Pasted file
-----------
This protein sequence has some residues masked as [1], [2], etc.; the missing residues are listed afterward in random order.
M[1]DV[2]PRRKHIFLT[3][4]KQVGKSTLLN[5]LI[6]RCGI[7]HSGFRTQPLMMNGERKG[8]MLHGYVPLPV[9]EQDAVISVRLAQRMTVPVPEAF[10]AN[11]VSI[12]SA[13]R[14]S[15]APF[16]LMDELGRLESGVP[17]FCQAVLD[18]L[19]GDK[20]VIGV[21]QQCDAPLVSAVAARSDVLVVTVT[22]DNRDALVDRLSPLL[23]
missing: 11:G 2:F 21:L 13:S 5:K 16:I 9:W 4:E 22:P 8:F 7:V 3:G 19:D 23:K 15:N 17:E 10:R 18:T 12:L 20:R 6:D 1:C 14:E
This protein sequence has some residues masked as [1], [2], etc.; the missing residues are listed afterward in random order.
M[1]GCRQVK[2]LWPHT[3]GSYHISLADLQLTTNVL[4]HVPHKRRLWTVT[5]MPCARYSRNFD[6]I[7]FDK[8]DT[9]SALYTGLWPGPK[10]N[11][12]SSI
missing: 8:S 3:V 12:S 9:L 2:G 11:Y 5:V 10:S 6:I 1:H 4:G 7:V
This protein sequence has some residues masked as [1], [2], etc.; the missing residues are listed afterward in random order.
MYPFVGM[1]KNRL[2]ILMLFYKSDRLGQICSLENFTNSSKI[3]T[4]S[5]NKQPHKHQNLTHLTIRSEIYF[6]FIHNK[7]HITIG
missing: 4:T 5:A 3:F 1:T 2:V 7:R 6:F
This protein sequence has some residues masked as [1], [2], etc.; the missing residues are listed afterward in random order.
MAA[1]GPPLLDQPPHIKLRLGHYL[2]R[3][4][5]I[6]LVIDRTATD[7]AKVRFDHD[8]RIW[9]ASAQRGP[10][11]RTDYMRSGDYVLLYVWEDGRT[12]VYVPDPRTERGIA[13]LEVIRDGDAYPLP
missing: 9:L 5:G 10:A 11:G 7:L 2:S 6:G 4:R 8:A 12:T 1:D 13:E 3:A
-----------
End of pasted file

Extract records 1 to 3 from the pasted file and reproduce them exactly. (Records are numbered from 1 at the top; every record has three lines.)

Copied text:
This protein sequence has some residues masked as [1], [2], etc.; the missing residues are listed afterward in random order.
M[1]DV[2]PRRKHIFLT[3][4]KQVGKSTLLN[5]LI[6]RCGI[7]HSGFRTQPLMMNGERKG[8]MLHGYVPLPV[9]EQDAVISVRLAQRMTVPVPEAF[10]AN[11]VSI[12]SA[13]R[14]S[15]APF[16]LMDELGRLESGVP[17]FCQAVLD[18]L[19]GDK[20]VIGV[21]QQCDAPLVSAVAARSDVLVVTVT[22]DNRDALVDRLSPLL[23]
missing: 11:G 2:F 21:L 13:S 5:K 16:I 9:W 4:E 22:P 8:F 7:V 3:G 19:D 23:K 15:N 17:E 10:R 18:T 12:L 20:R 6:D 1:C 14:E
This protein sequence has some residues masked as [1], [2], etc.; the missing residues are listed afterward in random order.
M[1]GCRQVK[2]LWPHT[3]GSYHISLADLQLTTNVL[4]HVPHKRRLWTVT[5]MPCARYSRNFD[6]I[7]FDK[8]DT[9]SALYTGLWPGPK[10]N[11][12]SSI
missing: 8:S 3:V 12:S 9:L 2:G 11:Y 5:V 10:S 6:I 1:H 4:G 7:V
This protein sequence has some residues masked as [1], [2], etc.; the missing residues are listed afterward in random order.
MYPFVGM[1]KNRL[2]ILMLFYKSDRLGQICSLENFTNSSKI[3]T[4]S[5]NKQPHKHQNLTHLTIRSEIYF[6]FIHNK[7]HITIG
missing: 4:T 5:A 3:F 1:T 2:V 7:R 6:F